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Cheap, cheap.

NO, THE HEADLINE DOESN'T REFER, as the old joke goes, to the deep-throated sound that a 200-pound canary makes.

And no, it also doesn't refer to the quality many employers around the country exhibit when it comes to annual raises for their hired hands.

Actually, what brought the headline to mind is the 2007 Long Term Care Insurance Price Index, which was published this month by the American Association for Long Term Care Insurance. The AALTCI (now that's an unpronounceable acronym if there ever was one!) is headed by nonpareil LTCI advocate Jesse Slome out of Westlake Village, California (a town whose name sounds like it could be one of the nicer-type LTC facilities).

What the figures show--and what Jesse was quick to point out to Trevor Thomas, who wrote the story that appears on page 10--is that long term care insurance coverage is less expensive--i.e., cheaper--than many people think.

He goes on to say: "Especially to middle-income individuals, you have to start showing and telling the story that long term care insurance is affordable, and that's one reason we did the Price Index. It's also the reason we chose the 3-year benefit period, because that's adequate or more than adequate for about 92% of policyholders who've actually gone on to claim."

And, indeed, affordable is the word. This is especially true if the coverage is bought at a younger age rather than at age 65, although even at the latter age it is still a relative bargain.

But what the AALTCI's data shows is that for preferred health 55-year-olds, the coverage is downright cheap. For instance, for a policy with a $100 maximum daily benefit for an individual who qualifies for a spousal/partner discount with a 3-year benefit period, 90-day elimination period and 5% compound inflation protection option, the average cost of the policy would come to only $665 annually.

In the case of a $150 maximum daily benefit with all the other qualifications listed above staying the same, the premium would be only $1,027 per year.

The cost at age 65 rises significantly. In the first example above (but this time at standard health), the premium for a $100-a-day benefit would be $1,292 annually. At $150 per day, the premium rises to $1,939 per year.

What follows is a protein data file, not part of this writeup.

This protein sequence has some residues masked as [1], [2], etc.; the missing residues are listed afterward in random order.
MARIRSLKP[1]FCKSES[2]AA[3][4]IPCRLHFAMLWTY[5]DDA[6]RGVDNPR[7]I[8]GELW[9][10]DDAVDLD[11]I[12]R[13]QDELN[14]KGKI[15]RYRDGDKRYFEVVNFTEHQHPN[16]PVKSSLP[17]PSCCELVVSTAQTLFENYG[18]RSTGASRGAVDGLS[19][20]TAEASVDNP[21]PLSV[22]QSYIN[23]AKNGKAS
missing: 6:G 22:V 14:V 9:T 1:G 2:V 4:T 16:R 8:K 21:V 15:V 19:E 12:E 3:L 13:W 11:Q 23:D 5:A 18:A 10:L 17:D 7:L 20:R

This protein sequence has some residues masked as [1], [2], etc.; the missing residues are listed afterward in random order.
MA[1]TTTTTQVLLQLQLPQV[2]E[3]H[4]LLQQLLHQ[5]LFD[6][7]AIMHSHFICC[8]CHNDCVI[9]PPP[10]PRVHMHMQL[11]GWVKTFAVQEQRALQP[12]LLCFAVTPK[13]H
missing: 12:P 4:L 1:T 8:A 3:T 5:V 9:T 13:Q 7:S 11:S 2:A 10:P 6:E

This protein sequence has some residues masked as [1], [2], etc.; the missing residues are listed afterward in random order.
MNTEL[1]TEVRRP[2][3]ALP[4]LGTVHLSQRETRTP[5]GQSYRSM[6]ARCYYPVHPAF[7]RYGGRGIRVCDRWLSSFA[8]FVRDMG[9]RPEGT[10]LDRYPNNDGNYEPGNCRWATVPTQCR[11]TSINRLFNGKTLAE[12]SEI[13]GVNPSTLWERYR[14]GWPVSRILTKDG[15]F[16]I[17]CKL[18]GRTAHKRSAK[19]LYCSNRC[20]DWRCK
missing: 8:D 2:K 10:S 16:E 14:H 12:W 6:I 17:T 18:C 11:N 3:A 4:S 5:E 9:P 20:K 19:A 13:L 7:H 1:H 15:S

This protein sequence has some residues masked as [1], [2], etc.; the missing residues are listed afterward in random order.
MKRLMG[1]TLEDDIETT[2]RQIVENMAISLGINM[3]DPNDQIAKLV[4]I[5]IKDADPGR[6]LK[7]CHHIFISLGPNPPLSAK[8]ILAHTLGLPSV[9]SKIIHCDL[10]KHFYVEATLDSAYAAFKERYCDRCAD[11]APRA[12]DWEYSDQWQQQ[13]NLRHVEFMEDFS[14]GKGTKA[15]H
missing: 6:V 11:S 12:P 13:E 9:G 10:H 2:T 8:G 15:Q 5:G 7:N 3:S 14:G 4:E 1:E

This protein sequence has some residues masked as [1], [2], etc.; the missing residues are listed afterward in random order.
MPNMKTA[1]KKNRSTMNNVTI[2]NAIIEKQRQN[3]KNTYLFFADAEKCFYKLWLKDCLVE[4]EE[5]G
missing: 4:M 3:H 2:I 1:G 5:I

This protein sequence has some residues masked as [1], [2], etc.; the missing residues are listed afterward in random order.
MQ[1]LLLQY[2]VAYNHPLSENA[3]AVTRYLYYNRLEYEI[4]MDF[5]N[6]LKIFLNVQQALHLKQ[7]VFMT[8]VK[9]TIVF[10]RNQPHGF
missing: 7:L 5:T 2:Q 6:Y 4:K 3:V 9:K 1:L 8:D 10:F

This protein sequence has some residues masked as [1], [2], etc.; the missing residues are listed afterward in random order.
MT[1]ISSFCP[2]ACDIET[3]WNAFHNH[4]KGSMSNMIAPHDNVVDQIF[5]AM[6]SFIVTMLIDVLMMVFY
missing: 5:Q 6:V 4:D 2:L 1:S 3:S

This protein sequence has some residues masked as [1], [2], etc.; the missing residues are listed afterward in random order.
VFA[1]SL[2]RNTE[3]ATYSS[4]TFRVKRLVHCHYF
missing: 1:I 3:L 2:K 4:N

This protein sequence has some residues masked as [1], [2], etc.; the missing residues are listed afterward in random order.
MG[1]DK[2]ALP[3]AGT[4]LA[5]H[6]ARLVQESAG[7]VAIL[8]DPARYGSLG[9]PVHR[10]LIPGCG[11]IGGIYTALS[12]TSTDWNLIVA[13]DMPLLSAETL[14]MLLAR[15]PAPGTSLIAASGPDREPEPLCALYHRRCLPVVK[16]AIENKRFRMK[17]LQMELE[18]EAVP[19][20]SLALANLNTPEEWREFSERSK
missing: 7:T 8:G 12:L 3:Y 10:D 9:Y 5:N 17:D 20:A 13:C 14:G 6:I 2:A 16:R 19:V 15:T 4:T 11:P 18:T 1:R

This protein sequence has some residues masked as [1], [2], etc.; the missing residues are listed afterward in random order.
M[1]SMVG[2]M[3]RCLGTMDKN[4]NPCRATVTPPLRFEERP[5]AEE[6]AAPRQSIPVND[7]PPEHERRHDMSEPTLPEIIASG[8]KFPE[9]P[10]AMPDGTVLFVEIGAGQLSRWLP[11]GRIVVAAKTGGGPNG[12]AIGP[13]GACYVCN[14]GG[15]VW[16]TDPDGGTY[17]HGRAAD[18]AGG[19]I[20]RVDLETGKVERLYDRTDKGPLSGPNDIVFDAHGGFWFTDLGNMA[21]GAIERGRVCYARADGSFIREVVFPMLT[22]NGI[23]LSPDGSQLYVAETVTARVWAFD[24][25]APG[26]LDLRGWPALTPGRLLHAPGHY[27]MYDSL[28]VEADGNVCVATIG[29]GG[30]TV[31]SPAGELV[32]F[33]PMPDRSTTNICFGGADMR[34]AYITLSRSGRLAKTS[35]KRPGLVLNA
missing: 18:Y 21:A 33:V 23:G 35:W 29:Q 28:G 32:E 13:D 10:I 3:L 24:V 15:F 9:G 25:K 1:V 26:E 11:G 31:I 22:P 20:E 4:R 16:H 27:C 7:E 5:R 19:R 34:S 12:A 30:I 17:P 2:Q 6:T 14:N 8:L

At both ages and at both benefit amounts, the cost is a lot higher if the individual doesn't qualify for a spousal or partner discount--i.e., if they are single.

Jesse also makes a point of how important the compound inflation option is, and I couldn't agree more. The pot of money available over time increases dramatically due to this option. Actually, considering how LTC costs have risen so quickly in the last decade and how fast they are predicted to continue rising, I think that the compound inflation option shouldn't even be an option--it should have to be part of every LTC policy sold.

In any case, this survey is terrific news for those stalwarts who have been selling LTC insurance in what seems like the wilderness. And it also should serve as a wake-up call to those producers who want to see themselves as full-service producers or advisors.

It's hard to see how you can advise clients about retirement or protecting assets and not sell LTC insurance. It's like leaving a vital ingredient out of a recipe.

And at these prices, cost just shouldn't be the barrier it has been said to perennially be. In fact, in view of what the product does, it's hard to see why LTC insurance isn't being sold as a bargain.

Steve Piontek

Editor-in-Chief
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Title Annotation:long term care insurance
Author:Piontek, Steve
Publication:National Underwriter Life & Health
Article Type:Editorial
Geographic Code:1USA
Date:Jun 11, 2007
Words:603
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